The Connection Between Metaphysics, Epistemology, And Language -- By: Pierce Taylor Hibbs
WTJ 81:1 (Spring 2019) p. 93
The Connection Between Metaphysics, Epistemology, And Language
Pierce Taylor Hibbs is Associate Director for Theological Curriculum and Instruction in the Theological English Department at Westminster Theological Seminary.
In this article, the author sets forth the triad of metaphysics, epistemology, and language (MEL). Language is bound up with thought, and thought is bound up with being. After introducing the biblical roots of this triad and its relation to the Trinity, the author applies it to image-bearing creatures. He then examines a secular approach to this triad in the work of John R. Searle, critiquing it in light of basic Reformed theological assumptions. He then responds to Searle and ends by reaffirming the benefits of Kenneth L. Pike’s language theory as applied to the intimate relationship among language, thought, and being.
Who and what are we? How and why do we know? And how and why do we communicate? Perhaps there are no more basic questions than these. They highlight, respectively, metaphysics, epistemology, and language. As with all questions posed to the Christian academic, these must have answers that are biblically derived and reflective of the Trinitarian God in whose image we are made.
In this article, I will sketch the groundwork for the relationship between metaphysics, epistemology, and language, which I have elsewhere referred to as the MEL triad.1 After defining this triad in general, it is important to outline its biblical roots before applying it both to the Trinitarian God and to his creatures. Next I will briefly consider a few dangers of secular approaches to the MEL triad, in the work of contemporary philosopher John R. Searle. Then I will respond to Searle and end by suggesting how the language theory of Kenneth L. Pike is situated in relation to the MEL triad. I make this final point because I believe that the gravity of Pike’s language theory is yet to be appreciated by Reformed theologians. Pike’s language theory, after all, is not simply a revision of our approach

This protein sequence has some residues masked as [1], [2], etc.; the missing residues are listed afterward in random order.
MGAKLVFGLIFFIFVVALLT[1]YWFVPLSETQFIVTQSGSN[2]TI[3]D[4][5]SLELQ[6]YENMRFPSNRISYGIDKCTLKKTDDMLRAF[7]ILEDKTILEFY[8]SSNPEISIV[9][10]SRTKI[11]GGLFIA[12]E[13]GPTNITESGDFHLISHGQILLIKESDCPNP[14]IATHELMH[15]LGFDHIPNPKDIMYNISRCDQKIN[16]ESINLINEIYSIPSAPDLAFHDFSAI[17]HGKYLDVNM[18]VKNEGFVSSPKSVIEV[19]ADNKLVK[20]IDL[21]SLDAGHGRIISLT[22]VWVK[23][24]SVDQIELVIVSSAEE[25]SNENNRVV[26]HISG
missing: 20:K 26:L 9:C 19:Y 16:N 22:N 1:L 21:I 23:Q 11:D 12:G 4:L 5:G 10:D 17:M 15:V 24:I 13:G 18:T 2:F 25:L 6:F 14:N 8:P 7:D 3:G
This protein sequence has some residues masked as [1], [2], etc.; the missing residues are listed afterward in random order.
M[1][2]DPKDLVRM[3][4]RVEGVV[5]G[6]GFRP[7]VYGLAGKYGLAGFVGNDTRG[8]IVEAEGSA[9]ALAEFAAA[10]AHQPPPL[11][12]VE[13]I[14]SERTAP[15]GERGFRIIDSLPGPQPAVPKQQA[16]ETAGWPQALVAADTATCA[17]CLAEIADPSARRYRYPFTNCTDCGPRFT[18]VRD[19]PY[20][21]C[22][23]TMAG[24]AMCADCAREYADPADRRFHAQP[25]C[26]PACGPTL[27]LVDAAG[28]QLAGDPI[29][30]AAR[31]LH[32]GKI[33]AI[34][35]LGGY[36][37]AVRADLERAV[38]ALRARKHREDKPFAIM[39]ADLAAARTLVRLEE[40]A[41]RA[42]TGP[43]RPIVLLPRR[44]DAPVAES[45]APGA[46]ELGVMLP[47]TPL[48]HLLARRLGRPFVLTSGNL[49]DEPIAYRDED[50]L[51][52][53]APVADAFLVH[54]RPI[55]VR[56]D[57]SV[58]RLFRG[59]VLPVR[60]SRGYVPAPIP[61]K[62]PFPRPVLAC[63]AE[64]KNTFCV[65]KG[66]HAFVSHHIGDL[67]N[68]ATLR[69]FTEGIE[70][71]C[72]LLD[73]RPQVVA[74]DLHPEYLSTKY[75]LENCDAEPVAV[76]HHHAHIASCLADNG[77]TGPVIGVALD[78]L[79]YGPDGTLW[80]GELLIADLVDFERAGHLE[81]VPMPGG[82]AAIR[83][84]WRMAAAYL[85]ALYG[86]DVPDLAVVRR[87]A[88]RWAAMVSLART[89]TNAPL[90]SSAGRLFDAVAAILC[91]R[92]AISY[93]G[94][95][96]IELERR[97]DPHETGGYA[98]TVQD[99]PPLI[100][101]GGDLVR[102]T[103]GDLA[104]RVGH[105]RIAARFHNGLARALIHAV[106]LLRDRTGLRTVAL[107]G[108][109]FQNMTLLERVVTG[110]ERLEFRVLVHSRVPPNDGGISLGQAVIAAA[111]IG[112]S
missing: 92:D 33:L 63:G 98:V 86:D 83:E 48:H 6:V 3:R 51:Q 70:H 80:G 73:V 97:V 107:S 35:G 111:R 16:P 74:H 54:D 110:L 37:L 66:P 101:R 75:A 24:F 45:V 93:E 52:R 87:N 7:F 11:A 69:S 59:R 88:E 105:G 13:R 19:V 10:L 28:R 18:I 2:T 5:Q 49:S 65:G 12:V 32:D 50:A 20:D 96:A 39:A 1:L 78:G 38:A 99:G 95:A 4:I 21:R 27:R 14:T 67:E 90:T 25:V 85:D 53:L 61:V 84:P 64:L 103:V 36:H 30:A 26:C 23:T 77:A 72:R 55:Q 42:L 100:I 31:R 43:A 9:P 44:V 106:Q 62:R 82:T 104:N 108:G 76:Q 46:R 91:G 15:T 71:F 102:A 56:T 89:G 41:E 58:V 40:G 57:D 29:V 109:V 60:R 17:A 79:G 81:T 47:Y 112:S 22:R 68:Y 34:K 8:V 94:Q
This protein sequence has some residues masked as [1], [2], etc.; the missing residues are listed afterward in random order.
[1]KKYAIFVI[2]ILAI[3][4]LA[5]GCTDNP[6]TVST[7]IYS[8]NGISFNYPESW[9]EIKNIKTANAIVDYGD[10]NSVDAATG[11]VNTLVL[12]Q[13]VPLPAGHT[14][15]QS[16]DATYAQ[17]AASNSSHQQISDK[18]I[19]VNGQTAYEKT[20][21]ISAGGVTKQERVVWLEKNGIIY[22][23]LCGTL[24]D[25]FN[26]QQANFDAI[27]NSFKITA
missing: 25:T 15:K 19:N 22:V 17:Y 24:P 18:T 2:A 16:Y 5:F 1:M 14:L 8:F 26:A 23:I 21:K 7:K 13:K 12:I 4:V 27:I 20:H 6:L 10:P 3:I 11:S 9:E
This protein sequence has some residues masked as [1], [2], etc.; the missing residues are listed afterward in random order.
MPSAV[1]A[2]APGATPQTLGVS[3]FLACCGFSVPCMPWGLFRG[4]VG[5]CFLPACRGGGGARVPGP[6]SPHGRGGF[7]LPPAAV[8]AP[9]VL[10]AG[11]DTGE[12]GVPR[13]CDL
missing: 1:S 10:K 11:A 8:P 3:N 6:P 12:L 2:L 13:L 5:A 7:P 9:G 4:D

WTJ 81:1 (Spring 2019) p. 94
to communication; it is a revision of our approach to all of human behavior, thought and action included.2 At the same time, the MEL triad is a massive topic in and of itself, worthy of volumes, so we must acknowledge at the outset that we can only sketch the groundwork here.
I. Defining The Mel Triad
The MEL triad, in its most basic expression, simply means that language is bound up with thought (epistemology), and thought is bound up with being (metaphysics).You must have a subscription and be logged in to read the entire article.
Click here to subscribe